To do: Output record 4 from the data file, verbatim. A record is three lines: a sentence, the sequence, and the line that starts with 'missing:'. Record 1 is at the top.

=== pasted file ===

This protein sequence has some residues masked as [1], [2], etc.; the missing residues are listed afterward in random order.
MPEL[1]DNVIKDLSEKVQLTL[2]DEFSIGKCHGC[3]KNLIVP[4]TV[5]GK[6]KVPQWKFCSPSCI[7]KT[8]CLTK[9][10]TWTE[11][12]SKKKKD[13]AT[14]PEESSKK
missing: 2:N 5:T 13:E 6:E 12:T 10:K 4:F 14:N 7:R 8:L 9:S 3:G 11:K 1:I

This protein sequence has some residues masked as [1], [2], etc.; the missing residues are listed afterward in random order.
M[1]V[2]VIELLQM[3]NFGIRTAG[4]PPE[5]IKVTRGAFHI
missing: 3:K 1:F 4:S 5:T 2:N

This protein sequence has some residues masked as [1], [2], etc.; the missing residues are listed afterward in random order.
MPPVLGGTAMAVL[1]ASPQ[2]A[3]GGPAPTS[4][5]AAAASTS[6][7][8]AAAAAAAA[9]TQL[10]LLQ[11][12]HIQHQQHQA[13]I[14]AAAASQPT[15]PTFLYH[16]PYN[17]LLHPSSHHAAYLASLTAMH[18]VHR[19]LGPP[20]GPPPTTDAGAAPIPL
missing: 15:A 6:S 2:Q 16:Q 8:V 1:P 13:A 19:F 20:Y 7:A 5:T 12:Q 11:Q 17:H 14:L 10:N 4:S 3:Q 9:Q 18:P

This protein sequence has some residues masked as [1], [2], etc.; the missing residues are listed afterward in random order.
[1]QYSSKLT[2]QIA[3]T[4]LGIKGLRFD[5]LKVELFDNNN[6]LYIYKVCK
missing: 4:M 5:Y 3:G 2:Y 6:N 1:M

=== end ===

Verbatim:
This protein sequence has some residues masked as [1], [2], etc.; the missing residues are listed afterward in random order.
[1]QYSSKLT[2]QIA[3]T[4]LGIKGLRFD[5]LKVELFDNNN[6]LYIYKVCK
missing: 4:M 5:Y 3:G 2:Y 6:N 1:M